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The Best Sci-Fi Movies On Netflix Right Now

Whether you're someone who just likes staying home on the couch or someone who feels compelled to stay there for reasons of public health and safety, Netflix is a great resource for entertainment. It's a treasure trove of TV series and films of every conceivable genre, from beloved modern classics to little-known low-budget fare and everything in between. You could spend weeks doing nothing but streaming titles on Netflix and never run out of things to watch. The content library is just that vast.

Of course, with that vastness also comes the problem of navigating it. Netflix is happy to throw recommendations at you, but they're not always exactly what you're looking for. You can browse according to genre, but even then you're left with the paralysis of choice. There's simply so much there that it can be difficult to know where to press play. We're here to help. If you're looking for a science fiction fix, whether it's a big-budget space opera spectacle or an intimate artificial intelligence thriller, these are the best sci-fi movies on Netflix right now.


The monster movie is a time-honored part of science fiction filmmaking, and in the years after the found footage boom it seemed inevitable that filmmakers would start to merge the two to create a kind of kaiju docudrama. The biggest, most heavily hyped version of this arrived in the form of Cloverfield, Matt Reeves' handheld nightmare that depicts what happens when a giant creature attacks New York City overnight.

The creature itself and the resulting carnage it creates (both by itself and through its spawn) are reason enough to watch the film, which delivers scares on both a big and small scale with the kind of intensity that only found footage can really capture. The real genius of Cloverfield, though, is the way it goes deeper, the way it builds a story through character work, and the mysteries it leaves behind for you to ponder. There's a reason this rather intimate monster movie spawned a loosely connected franchise of genre films that fans are still obsessed with, and it all starts with the seeds planted in this film.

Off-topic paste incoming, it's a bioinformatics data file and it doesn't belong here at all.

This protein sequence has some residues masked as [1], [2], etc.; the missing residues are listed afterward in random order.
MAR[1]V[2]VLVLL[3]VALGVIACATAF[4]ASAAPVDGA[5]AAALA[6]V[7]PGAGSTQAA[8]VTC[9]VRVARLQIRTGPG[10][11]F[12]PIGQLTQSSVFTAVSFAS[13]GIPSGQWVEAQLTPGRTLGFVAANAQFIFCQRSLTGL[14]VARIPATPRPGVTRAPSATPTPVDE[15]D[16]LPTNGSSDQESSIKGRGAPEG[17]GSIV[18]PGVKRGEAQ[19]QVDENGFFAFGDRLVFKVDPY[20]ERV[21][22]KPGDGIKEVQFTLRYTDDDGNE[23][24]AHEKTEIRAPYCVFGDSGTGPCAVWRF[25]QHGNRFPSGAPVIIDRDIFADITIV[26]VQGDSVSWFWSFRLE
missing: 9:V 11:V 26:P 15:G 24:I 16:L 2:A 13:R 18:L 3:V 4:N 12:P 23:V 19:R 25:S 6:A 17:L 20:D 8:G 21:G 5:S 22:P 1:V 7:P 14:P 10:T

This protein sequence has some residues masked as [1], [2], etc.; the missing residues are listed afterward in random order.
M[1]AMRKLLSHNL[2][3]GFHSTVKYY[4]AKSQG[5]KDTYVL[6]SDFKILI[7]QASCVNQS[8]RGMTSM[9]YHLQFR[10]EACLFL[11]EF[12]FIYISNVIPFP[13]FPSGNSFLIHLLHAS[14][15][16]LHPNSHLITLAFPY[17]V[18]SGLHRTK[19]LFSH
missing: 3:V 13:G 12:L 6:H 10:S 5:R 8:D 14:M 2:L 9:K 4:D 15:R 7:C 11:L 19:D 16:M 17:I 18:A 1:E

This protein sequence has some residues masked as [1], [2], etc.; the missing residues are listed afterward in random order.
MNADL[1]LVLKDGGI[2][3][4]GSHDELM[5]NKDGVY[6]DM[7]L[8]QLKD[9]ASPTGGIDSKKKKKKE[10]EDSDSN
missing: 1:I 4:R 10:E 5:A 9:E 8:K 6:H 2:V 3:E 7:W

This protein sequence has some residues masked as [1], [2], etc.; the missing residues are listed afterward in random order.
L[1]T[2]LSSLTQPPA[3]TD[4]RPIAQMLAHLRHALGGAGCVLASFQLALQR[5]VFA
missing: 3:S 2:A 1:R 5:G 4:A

Spike Jonze movies have always defied easy classification. From the weird world of Being John Malkovich to the metatextual zaniness of Adaptation, his films always retain a sense of raw and honest humanity even when they're branching out into outlandish territory. Of all Jonze's films, though, Her might actually be the most human — which is saying something when you consider the subject matter.

Written by Jonze himself, the film is the story of a lonely man who finds himself striking up a friendship, and later an intense romantic relationship, with a sophisticated operating system he just bought. On the surface, this might seem like a rather one-note bit of storytelling, but the way Jonze explores the various implications of the relationship — through brilliant performances from Joaquin Phoenix, Amy Adams, and Scarlett Johansson — and the way the larger world responds to the same phenomenon. Beautifully crafted, oddly funny, and full of emotional surprise, Her is unlike any other major sci-fi film of the last decade.